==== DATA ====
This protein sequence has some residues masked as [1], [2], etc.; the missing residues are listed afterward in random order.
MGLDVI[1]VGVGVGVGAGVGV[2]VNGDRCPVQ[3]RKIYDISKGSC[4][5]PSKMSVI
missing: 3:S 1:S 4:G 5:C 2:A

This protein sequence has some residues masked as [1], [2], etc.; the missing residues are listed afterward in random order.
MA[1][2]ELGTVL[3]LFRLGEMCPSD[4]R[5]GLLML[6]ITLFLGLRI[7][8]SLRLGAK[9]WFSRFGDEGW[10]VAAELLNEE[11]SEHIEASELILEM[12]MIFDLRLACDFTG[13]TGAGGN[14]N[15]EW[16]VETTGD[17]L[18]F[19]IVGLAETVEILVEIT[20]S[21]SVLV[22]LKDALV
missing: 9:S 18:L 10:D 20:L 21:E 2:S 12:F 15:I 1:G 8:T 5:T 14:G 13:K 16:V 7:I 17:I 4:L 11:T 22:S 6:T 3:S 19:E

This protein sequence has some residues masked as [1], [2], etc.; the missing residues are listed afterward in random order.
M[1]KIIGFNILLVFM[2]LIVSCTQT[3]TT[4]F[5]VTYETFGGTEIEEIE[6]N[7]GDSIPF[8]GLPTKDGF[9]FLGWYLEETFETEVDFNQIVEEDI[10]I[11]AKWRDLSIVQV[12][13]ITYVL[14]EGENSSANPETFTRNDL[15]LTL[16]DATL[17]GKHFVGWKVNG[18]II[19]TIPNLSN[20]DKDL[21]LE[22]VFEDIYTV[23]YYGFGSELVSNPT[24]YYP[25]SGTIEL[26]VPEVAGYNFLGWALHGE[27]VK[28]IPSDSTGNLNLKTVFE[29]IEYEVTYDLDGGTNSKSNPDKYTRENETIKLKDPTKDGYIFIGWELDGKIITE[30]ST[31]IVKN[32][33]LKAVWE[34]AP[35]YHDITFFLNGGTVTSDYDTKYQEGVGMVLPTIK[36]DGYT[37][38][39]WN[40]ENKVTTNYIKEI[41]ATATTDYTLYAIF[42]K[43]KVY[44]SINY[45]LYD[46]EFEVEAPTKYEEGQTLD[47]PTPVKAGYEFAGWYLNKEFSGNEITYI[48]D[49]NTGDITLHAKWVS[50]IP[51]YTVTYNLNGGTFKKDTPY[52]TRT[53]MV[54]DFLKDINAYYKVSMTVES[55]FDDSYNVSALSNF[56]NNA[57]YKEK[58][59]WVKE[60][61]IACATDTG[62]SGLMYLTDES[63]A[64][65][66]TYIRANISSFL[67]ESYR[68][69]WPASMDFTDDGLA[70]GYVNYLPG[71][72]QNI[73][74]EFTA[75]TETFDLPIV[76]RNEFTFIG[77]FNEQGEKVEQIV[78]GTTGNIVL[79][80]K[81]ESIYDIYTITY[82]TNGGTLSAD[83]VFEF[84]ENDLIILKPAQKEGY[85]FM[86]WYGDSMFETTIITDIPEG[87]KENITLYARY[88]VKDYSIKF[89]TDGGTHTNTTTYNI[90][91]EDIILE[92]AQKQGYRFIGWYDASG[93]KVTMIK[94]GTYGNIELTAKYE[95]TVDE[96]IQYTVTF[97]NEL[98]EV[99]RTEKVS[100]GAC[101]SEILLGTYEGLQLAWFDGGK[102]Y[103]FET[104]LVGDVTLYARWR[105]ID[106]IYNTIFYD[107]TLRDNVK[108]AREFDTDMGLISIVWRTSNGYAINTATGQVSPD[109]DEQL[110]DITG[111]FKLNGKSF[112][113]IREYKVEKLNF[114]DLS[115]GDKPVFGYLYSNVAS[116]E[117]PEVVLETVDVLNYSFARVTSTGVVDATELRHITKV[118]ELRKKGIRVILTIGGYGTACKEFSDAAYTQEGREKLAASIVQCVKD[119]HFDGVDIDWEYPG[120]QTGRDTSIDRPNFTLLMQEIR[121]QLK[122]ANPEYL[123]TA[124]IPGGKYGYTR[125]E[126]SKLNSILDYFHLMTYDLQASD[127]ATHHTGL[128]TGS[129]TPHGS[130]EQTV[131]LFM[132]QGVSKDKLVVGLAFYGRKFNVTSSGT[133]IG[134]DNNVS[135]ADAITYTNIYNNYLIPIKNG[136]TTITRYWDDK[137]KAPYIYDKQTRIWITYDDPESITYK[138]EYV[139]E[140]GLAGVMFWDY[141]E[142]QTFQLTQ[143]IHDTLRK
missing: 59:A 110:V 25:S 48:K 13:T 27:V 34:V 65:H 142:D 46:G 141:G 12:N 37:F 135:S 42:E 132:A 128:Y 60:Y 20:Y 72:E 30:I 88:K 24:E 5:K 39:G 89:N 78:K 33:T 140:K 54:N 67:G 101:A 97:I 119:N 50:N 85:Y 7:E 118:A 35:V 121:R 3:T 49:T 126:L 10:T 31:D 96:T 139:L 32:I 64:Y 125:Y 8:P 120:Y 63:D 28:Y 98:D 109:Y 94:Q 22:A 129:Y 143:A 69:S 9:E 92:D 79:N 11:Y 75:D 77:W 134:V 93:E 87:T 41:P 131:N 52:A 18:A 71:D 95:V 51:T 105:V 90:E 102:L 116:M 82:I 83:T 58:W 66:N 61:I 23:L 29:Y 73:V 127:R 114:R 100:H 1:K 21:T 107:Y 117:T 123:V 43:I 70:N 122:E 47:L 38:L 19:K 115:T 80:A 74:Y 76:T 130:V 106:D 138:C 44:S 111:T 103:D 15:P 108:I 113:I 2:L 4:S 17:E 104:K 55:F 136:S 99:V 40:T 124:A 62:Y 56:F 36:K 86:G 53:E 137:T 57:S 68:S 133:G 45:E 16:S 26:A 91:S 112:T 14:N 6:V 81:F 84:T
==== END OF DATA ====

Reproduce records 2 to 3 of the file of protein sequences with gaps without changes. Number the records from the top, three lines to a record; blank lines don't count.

This protein sequence has some residues masked as [1], [2], etc.; the missing residues are listed afterward in random order.
MA[1][2]ELGTVL[3]LFRLGEMCPSD[4]R[5]GLLML[6]ITLFLGLRI[7][8]SLRLGAK[9]WFSRFGDEGW[10]VAAELLNEE[11]SEHIEASELILEM[12]MIFDLRLACDFTG[13]TGAGGN[14]N[15]EW[16]VETTGD[17]L[18]F[19]IVGLAETVEILVEIT[20]S[21]SVLV[22]LKDALV
missing: 9:S 18:L 10:D 20:L 21:E 2:S 12:F 15:I 1:G 8:T 5:T 14:G 13:K 16:V 7:I 17:I 4:L 11:T 22:S 6:T 3:S 19:E

This protein sequence has some residues masked as [1], [2], etc.; the missing residues are listed afterward in random order.
M[1]KIIGFNILLVFM[2]LIVSCTQT[3]TT[4]F[5]VTYETFGGTEIEEIE[6]N[7]GDSIPF[8]GLPTKDGF[9]FLGWYLEETFETEVDFNQIVEEDI[10]I[11]AKWRDLSIVQV[12][13]ITYVL[14]EGENSSANPETFTRNDL[15]LTL[16]DATL[17]GKHFVGWKVNG[18]II[19]TIPNLSN[20]DKDL[21]LE[22]VFEDIYTV[23]YYGFGSELVSNPT[24]YYP[25]SGTIEL[26]VPEVAGYNFLGWALHGE[27]VK[28]IPSDSTGNLNLKTVFE[29]IEYEVTYDLDGGTNSKSNPDKYTRENETIKLKDPTKDGYIFIGWELDGKIITE[30]ST[31]IVKN[32][33]LKAVWE[34]AP[35]YHDITFFLNGGTVTSDYDTKYQEGVGMVLPTIK[36]DGYT[37][38][39]WN[40]ENKVTTNYIKEI[41]ATATTDYTLYAIF[42]K[43]KVY[44]SINY[45]LYD[46]EFEVEAPTKYEEGQTLD[47]PTPVKAGYEFAGWYLNKEFSGNEITYI[48]D[49]NTGDITLHAKWVS[50]IP[51]YTVTYNLNGGTFKKDTPY[52]TRT[53]MV[54]DFLKDINAYYKVSMTVES[55]FDDSYNVSALSNF[56]NNA[57]YKEK[58][59]WVKE[60][61]IACATDTG[62]SGLMYLTDES[63]A[64][65][66]TYIRANISSFL[67]ESYR[68][69]WPASMDFTDDGLA[70]GYVNYLPG[71][72]QNI[73][74]EFTA[75]TETFDLPIV[76]RNEFTFIG[77]FNEQGEKVEQIV[78]GTTGNIVL[79][80]K[81]ESIYDIYTITY[82]TNGGTLSAD[83]VFEF[84]ENDLIILKPAQKEGY[85]FM[86]WYGDSMFETTIITDIPEG[87]KENITLYARY[88]VKDYSIKF[89]TDGGTHTNTTTYNI[90][91]EDIILE[92]AQKQGYRFIGWYDASG[93]KVTMIK[94]GTYGNIELTAKYE[95]TVDE[96]IQYTVTF[97]NEL[98]EV[99]RTEKVS[100]GAC[101]SEILLGTYEGLQLAWFDGGK[102]Y[103]FET[104]LVGDVTLYARWR[105]ID[106]IYNTIFYD[107]TLRDNVK[108]AREFDTDMGLISIVWRTSNGYAINTATGQVSPD[109]DEQL[110]DITG[111]FKLNGKSF[112][113]IREYKVEKLNF[114]DLS[115]GDKPVFGYLYSNVAS[116]E[117]PEVVLETVDVLNYSFARVTSTGVVDATELRHITKV[118]ELRKKGIRVILTIGGYGTACKEFSDAAYTQEGREKLAASIVQCVKD[119]HFDGVDIDWEYPG[120]QTGRDTSIDRPNFTLLMQEIR[121]QLK[122]ANPEYL[123]TA[124]IPGGKYGYTR[125]E[126]SKLNSILDYFHLMTYDLQASD[127]ATHHTGL[128]TGS[129]TPHGS[130]EQTV[131]LFM[132]QGVSKDKLVVGLAFYGRKFNVTSSGT[133]IG[134]DNNVS[135]ADAITYTNIYNNYLIPIKNG[136]TTITRYWDDK[137]KAPYIYDKQTRIWITYDDPESITYK[138]EYV[139]E[140]GLAGVMFWDY[141]E[142]QTFQLTQ[143]IHDTLRK
missing: 59:A 110:V 25:S 48:K 13:T 27:V 34:V 65:H 142:D 46:G 141:G 12:N 37:F 135:S 42:E 132:A 128:Y 60:Y 20:Y 72:E 30:I 88:K 24:E 5:K 39:G 89:N 78:K 33:T 140:K 54:N 67:G 101:A 97:I 119:N 50:N 85:Y 7:E 118:A 35:V 121:R 3:T 49:T 126:L 10:T 31:D 96:T 139:L 32:I 64:Y 125:Y 8:P 120:Y 63:D 28:Y 98:D 109:Y 94:Q 22:A 129:Y 143:A 69:S 9:E 92:D 79:N 11:Y 75:D 77:W 134:V 93:E 87:T 41:P 131:N 52:A 18:A 71:D 95:V 51:T 105:V 90:E 102:L 116:M 82:I 83:T 58:W 66:N 61:I 23:L 29:Y 73:V 127:R 114:R 100:H 1:K 21:T 107:Y 117:T 123:V 43:I 70:N 122:E 47:L 38:L 19:K 115:T 80:A 74:Y 76:T 130:V 106:D 138:C 44:S 111:T 103:D 15:P 108:I 113:I 2:L 4:S 17:E 104:K 55:F 136:S 99:V 40:T 124:A 62:Y 56:F 36:K 86:G 53:E 137:T 57:S 68:S 133:G 45:E 16:S 26:A 91:S 112:T 14:N 6:V 81:F 84:T